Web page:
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Contact topology and geometry in high dimensions (Prof. Bahar Acu)

April 27 @ 4:15 pm - 5:30 pm

Title: Contact topology and geometry in high dimensions

Speaker: Bahar Acu, Department of Mathematics, Pitzer College

Abstract: A very useful strategy in studying topological manifolds is to factor them into “smaller” pieces. An open book decomposition of an n-manifold (the open book) is a special map (fibration) that helps us study our manifold in terms of its (n-1)-dimensional submanifolds (i.e. fibers=the pages) and (n-2)-dimensional boundary of these submanifolds (the binding). Open books provide a natural framework for studying topological properties of certain geometric structures on smooth manifolds such as “contact structures”. Thanks to open books, contact manifolds, odd dimensional manifolds carrying these geometric structures, can be studied from an entirely topological viewpoint. For example, every contact 3-manifold can be presented as an open book whose pages are surfaces and binding is a knot/link. In this talk, we will talk about higher-dimensional contact manifolds and provide a setting where we study these manifolds in terms of 3D open books. We present various results along with examples concerning geometric and topological aspects of these manifolds.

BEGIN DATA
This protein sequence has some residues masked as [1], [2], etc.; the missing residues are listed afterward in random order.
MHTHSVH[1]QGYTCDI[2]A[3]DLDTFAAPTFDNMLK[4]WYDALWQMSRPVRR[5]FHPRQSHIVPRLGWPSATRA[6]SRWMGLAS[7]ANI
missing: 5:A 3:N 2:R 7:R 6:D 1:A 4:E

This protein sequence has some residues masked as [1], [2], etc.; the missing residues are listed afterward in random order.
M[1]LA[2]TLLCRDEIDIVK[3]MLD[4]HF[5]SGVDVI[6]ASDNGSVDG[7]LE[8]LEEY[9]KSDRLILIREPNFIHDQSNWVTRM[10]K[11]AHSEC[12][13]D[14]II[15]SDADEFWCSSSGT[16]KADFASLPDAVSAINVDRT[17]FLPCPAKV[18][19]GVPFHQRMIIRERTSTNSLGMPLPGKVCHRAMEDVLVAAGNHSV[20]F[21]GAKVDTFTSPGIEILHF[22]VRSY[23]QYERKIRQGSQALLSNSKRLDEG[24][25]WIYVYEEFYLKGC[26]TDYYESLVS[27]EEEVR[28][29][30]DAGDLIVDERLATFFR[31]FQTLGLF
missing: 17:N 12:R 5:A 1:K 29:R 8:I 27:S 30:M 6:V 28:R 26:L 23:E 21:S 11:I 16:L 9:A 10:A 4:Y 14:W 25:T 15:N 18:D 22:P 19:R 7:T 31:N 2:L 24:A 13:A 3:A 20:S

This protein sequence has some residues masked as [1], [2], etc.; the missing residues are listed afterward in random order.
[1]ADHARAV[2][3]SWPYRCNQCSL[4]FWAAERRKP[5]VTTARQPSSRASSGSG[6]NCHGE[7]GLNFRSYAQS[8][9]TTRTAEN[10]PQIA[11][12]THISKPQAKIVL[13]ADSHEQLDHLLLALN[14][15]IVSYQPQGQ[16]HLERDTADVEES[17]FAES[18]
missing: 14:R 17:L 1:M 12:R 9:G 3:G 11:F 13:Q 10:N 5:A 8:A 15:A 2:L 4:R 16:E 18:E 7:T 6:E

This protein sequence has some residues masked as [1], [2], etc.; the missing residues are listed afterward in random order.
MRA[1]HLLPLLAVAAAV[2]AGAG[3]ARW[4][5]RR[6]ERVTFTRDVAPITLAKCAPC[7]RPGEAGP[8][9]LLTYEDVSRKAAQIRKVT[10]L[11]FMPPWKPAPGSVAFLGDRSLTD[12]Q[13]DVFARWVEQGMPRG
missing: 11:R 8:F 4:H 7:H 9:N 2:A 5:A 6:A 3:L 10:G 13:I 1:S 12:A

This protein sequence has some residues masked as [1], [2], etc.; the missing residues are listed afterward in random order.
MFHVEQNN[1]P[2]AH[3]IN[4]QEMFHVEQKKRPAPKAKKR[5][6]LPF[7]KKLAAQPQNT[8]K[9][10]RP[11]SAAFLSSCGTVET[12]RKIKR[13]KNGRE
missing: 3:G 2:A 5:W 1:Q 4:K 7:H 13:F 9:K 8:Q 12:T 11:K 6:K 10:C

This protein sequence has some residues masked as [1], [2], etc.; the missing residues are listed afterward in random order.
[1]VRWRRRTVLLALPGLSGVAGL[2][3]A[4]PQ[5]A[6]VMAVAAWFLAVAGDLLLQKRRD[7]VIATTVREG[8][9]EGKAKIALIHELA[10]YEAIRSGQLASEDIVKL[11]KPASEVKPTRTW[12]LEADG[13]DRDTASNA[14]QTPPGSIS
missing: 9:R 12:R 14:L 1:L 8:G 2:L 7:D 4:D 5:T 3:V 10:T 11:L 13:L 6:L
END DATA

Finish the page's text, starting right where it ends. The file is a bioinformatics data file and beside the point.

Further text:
Dr. Bahar Acu (pronounced: Ah-Joo) is an Assistant Professor of Mathematics at Pitzer College since Spring 2022. Prior to joining Claremont Colleges, Dr. Acu held positions at UCLA, Northwestern, ETH Zürich, and IAS Princeton following a Ph.D. degree from the University of Southern California in 2017. Dr. Acu’s primary research interests are in the field of geometric topology, more precisely contact and symplectic topology in high dimensions and their relations with low-dimensional topology. While doing so, Dr. Acu actively thinks about ways in which the math community at large can improve and promote the presence and visibility of more first-gen, womxn, queer, and many other historically underrepresented individuals in math in various mathematical events and projects. Dr. Acu continues to hope that more of the math colleagues join these efforts in their day-to-day navigation in math in any beneficial way they can.


April 27
4:15 pm - 5:30 pm
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